We are also persuaded the mail restrictions were not overbroad or impermissibly content-oriented. It is important to recognize that the policies were not directed at what mail an inmate could receive, but only at when he could receive it. According to the district court, inmates are placed on DD 1 status for no longer than sixty days. After expiration of DD 1 status, the inmate would receive the mail that had been withheld. Although the "personal, legal, or religious" standard did require officials to classify mail according to content, we believe the Reformatory could properly have established mail policies far more restrictive than this, so long as the disciplinary withholding of mail was only to be temporary. Cf. Grady v. Wilken, 735 F.2d 303, 306 (8th Cir.1984) (twenty day hiatus in inmate's receipt of mail occasioned by inmate's transfers to disciplinary detention and to administrative segregation did not impermissibly infringe on inmate's first amendment rights or rights to access to courts). For that reason, we cannot say the Reformatory's more lenient policy, albeit based in some measure upon the content of the mail, violated the first amendment.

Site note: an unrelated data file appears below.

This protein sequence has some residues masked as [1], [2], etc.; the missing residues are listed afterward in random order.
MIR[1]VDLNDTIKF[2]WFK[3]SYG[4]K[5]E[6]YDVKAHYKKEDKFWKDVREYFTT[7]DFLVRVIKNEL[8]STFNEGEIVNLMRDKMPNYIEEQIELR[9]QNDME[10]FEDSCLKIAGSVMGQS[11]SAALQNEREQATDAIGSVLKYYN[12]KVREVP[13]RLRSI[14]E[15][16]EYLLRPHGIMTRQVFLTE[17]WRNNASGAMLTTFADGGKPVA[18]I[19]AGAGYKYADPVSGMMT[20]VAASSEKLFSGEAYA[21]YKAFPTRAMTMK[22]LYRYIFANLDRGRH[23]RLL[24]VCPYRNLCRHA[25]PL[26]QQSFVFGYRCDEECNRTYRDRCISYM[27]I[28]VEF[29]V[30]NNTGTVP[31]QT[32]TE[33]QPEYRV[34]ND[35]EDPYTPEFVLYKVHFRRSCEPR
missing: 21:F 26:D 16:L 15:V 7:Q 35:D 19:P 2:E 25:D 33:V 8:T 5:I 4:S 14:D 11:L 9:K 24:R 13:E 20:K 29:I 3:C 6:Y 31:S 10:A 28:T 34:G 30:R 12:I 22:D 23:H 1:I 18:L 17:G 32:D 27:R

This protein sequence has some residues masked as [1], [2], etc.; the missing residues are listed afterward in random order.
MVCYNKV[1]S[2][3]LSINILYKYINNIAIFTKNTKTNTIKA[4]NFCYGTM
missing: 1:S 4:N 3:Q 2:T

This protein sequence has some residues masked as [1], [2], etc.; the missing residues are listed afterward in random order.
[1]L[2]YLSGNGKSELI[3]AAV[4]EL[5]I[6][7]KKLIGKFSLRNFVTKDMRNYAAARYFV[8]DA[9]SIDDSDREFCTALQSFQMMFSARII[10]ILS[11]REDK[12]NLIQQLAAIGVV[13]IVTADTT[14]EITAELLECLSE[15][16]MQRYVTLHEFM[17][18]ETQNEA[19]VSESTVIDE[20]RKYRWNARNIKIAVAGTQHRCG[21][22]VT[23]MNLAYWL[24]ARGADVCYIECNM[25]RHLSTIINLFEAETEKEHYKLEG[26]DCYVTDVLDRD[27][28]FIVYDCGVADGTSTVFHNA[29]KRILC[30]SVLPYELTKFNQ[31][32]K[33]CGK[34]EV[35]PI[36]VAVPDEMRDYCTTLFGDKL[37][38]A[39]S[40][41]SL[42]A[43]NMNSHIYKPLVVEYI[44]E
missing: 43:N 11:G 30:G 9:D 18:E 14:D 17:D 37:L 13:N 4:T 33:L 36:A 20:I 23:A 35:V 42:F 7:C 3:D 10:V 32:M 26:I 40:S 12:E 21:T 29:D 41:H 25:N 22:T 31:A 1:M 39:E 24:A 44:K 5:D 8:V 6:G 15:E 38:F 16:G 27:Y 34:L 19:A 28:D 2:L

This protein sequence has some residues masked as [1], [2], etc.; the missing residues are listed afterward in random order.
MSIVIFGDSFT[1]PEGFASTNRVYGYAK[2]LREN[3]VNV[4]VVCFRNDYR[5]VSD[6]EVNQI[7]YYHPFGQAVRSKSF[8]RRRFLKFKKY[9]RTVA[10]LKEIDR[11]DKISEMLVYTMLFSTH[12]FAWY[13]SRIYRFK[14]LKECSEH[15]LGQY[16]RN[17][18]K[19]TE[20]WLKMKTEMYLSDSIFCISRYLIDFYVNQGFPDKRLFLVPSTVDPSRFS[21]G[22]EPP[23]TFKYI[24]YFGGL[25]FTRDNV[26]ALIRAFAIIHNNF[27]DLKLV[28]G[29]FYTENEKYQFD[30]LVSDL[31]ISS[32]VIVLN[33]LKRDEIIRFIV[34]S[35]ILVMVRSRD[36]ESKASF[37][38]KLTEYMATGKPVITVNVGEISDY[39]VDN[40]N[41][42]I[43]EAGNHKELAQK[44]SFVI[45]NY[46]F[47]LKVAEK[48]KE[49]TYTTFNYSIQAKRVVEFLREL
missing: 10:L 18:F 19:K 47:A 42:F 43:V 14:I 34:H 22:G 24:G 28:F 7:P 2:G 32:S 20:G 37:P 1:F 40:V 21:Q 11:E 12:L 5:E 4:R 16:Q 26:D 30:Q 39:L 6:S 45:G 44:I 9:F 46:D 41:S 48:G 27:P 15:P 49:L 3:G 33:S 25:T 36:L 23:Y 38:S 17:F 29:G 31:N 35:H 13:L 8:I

We find little merit in Gregory's charge that the district court misallocated the burden of proof. While that court's opinion can be read as placing upon appellant the burden of demonstrating constitutional error by substantial evidence, we do not so read it. In the context of considering the reasonableness of the mail restrictions, the district court recognized that some deference is due prison administrators in adoption and execution of policies and practices needed to preserve order and discipline, and then went on to say: "The rule of deference loses its force, however, when there is substantial evidence that officials have exaggerated their response to security, order, discipline or rehabilitation problems."


Continuing, the court dealt at some length with fire protection, supervision needs, and disciplinary sanctions all in context, and concluded that defendants (appellees) had shown that the correspondence policy was justified. We conclude that the district court properly applied the teachings of Procunier v. Martinez, supra, and Bell v. Wolfish, supra, and that on this record any error on burden of proof that arguably might be postulated was harmless.